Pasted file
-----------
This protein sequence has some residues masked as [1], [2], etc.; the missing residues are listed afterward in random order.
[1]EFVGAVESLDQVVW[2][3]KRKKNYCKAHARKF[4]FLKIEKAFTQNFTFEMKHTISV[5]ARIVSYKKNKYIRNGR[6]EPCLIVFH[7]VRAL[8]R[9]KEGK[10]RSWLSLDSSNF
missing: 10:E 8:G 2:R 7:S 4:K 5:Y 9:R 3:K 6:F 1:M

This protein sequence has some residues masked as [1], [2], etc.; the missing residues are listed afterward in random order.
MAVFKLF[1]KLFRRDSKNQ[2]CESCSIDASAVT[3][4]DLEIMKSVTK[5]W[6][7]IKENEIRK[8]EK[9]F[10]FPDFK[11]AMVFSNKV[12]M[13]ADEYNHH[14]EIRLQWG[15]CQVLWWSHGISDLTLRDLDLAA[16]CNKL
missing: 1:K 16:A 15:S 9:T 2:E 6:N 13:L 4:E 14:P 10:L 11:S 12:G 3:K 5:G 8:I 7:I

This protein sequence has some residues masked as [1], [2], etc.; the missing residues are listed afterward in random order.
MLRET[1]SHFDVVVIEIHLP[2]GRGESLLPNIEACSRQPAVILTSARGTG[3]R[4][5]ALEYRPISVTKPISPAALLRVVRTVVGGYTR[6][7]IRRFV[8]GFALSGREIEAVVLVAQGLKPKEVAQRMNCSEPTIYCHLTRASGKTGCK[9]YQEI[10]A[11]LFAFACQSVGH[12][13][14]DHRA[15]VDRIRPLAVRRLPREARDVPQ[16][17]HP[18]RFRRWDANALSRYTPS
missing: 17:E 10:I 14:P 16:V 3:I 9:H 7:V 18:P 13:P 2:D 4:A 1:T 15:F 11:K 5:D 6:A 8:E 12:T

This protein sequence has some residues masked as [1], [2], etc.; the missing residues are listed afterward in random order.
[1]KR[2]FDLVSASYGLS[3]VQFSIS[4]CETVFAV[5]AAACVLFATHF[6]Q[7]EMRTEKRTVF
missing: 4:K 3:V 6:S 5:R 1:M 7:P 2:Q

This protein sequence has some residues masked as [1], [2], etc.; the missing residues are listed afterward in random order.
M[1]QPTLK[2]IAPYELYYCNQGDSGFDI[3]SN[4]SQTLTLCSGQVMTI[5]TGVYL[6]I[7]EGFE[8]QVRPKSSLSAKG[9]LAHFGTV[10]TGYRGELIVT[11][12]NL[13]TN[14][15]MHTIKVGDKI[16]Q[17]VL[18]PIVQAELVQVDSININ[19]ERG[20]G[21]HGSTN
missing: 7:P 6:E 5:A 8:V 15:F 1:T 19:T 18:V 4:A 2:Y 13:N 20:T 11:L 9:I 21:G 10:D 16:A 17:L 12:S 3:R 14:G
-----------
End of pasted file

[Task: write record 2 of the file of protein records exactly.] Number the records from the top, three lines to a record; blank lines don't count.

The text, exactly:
This protein sequence has some residues masked as [1], [2], etc.; the missing residues are listed afterward in random order.
MAVFKLF[1]KLFRRDSKNQ[2]CESCSIDASAVT[3][4]DLEIMKSVTK[5]W[6][7]IKENEIRK[8]EK[9]F[10]FPDFK[11]AMVFSNKV[12]M[13]ADEYNHH[14]EIRLQWG[15]CQVLWWSHGISDLTLRDLDLAA[16]CNKL
missing: 1:K 16:A 15:S 9:T 2:E 6:N 13:L 4:E 14:P 10:L 11:S 12:G 3:K 5:G 8:I 7:I